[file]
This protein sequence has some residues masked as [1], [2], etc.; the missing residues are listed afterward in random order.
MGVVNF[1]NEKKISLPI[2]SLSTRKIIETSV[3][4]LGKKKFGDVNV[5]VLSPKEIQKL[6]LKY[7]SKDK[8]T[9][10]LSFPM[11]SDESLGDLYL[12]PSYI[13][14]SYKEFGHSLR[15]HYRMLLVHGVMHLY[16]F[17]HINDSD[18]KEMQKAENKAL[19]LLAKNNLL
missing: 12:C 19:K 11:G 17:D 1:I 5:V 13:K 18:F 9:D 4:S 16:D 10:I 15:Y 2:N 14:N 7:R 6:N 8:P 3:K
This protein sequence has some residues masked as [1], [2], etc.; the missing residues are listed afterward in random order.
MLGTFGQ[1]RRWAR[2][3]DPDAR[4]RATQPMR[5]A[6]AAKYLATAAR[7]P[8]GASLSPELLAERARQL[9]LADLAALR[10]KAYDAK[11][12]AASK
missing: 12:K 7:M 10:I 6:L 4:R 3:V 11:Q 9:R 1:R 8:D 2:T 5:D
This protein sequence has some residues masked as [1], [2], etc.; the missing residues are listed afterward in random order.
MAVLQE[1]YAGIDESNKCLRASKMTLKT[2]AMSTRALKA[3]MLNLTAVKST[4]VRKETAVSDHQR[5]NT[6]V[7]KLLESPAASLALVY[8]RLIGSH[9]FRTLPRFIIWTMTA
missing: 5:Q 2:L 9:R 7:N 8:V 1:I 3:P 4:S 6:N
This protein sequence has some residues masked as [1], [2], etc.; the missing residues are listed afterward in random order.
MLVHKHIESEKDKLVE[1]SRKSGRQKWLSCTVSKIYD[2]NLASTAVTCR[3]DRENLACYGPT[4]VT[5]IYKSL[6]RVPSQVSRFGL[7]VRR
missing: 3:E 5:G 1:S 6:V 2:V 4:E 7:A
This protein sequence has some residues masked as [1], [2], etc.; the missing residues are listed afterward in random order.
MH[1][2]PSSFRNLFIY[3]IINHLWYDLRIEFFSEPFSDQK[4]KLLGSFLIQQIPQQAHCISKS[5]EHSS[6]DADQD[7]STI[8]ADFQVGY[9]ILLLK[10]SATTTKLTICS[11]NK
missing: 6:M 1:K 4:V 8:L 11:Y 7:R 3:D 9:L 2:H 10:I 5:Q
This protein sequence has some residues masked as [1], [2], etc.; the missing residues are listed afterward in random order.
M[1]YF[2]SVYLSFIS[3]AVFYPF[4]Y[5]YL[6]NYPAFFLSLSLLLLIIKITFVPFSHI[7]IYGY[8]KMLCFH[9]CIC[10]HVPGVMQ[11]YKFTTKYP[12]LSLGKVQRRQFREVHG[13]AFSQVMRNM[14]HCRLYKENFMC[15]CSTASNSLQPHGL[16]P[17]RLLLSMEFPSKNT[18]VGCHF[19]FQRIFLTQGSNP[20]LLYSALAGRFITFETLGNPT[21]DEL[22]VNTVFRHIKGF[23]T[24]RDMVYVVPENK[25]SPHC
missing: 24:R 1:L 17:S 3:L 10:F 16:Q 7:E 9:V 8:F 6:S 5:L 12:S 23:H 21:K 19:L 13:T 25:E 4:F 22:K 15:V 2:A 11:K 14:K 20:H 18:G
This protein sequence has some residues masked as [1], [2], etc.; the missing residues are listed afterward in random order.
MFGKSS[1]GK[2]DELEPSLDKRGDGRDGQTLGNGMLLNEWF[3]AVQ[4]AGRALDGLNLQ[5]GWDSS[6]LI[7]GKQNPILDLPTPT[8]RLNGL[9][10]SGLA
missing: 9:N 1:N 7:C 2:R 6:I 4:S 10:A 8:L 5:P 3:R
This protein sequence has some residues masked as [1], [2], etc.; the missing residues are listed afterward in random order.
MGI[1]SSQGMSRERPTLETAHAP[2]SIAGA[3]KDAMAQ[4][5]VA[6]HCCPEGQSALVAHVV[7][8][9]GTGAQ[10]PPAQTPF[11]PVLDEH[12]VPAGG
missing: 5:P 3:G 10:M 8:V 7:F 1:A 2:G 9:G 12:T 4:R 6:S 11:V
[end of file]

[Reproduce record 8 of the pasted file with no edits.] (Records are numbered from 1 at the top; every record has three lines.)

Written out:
This protein sequence has some residues masked as [1], [2], etc.; the missing residues are listed afterward in random order.
MGI[1]SSQGMSRERPTLETAHAP[2]SIAGA[3]KDAMAQ[4][5]VA[6]HCCPEGQSALVAHVV[7][8][9]GTGAQ[10]PPAQTPF[11]PVLDEH[12]VPAGG
missing: 5:P 3:G 10:M 8:V 7:F 1:A 2:G 9:G 12:T 4:R 6:S 11:V